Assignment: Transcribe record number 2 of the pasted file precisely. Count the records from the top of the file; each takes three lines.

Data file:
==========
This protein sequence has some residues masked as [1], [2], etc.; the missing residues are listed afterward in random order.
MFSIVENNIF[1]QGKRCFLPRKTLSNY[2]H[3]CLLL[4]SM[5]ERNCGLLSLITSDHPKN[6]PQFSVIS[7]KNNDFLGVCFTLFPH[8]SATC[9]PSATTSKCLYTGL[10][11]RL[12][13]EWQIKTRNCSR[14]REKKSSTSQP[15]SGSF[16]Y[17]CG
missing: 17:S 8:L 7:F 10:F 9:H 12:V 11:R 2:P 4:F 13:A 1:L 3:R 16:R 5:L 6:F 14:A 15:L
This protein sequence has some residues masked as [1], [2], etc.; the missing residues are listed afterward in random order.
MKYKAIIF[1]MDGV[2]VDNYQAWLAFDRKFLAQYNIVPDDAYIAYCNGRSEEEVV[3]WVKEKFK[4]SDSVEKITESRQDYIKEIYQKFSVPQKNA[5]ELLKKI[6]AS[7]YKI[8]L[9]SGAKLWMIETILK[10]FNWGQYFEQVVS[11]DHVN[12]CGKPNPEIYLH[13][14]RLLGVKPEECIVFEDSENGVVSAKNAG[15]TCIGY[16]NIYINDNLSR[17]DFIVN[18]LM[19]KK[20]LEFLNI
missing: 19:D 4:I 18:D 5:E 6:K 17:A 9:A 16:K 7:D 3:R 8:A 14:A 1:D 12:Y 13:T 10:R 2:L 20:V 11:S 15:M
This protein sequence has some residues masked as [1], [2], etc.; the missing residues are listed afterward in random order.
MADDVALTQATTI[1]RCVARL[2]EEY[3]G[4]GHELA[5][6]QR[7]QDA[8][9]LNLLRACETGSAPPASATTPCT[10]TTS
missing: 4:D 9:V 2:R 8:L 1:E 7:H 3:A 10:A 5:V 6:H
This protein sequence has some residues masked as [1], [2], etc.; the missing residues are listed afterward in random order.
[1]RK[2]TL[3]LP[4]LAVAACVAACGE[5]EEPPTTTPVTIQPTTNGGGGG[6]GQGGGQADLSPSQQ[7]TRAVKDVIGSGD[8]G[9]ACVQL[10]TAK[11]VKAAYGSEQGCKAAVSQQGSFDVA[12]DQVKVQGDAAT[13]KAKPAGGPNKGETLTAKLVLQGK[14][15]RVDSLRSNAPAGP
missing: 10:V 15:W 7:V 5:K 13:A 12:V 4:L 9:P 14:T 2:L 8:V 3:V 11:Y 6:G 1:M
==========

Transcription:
This protein sequence has some residues masked as [1], [2], etc.; the missing residues are listed afterward in random order.
MKYKAIIF[1]MDGV[2]VDNYQAWLAFDRKFLAQYNIVPDDAYIAYCNGRSEEEVV[3]WVKEKFK[4]SDSVEKITESRQDYIKEIYQKFSVPQKNA[5]ELLKKI[6]AS[7]YKI[8]L[9]SGAKLWMIETILK[10]FNWGQYFEQVVS[11]DHVN[12]CGKPNPEIYLH[13][14]RLLGVKPEECIVFEDSENGVVSAKNAG[15]TCIGY[16]NIYINDNLSR[17]DFIVN[18]LM[19]KK[20]LEFLNI
missing: 19:D 4:I 18:D 5:E 6:K 17:A 9:A 16:K 7:D 3:R 8:A 14:A 1:D 12:Y 13:T 10:R 2:L 20:V 11:S 15:M